Animals convert ammonia into urea or uric acid because these two substances are less toxic to cells than ammonia.
Work Step by Step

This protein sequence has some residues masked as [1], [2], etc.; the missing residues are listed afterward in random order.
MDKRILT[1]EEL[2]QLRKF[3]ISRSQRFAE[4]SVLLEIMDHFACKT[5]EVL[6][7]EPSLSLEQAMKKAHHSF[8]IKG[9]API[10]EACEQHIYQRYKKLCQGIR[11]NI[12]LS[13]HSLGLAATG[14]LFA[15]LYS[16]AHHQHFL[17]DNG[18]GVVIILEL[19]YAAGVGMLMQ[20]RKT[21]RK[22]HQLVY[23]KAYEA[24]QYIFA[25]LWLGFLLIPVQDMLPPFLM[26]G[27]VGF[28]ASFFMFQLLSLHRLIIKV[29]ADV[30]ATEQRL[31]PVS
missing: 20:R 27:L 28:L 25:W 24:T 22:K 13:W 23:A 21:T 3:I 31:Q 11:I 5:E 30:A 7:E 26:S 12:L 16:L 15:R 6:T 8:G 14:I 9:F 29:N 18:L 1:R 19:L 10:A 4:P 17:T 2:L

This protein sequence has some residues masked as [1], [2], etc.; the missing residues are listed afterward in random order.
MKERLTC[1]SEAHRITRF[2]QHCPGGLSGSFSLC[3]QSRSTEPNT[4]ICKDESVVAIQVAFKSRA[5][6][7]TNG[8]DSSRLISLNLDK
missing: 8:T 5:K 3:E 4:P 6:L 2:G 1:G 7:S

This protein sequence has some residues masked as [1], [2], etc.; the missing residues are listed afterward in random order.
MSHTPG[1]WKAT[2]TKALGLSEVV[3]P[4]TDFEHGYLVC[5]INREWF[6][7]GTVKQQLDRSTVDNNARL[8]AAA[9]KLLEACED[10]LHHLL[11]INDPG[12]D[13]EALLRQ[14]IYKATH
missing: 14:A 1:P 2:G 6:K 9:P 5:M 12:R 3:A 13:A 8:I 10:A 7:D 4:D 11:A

Ammonia, uric acid, and urea are all nitrogenous compounds. Cells produce ammonia as a byproduct of breaking down proteins. Ammonia is extremely toxic to cells and can kill them; however, ammonia cannot be disposed of right away. Nitrogenous wastes cannot stay in this form in the bodies of animals; therefore, while nitrogenous wastes must stay in the body, they have to be changed into a form that the body can tolerate. These more tolerable, less toxic forms of nitrogen are uric acid (formed in insects, reptiles, and birds) and urea (formed in mammals and certain amphibians).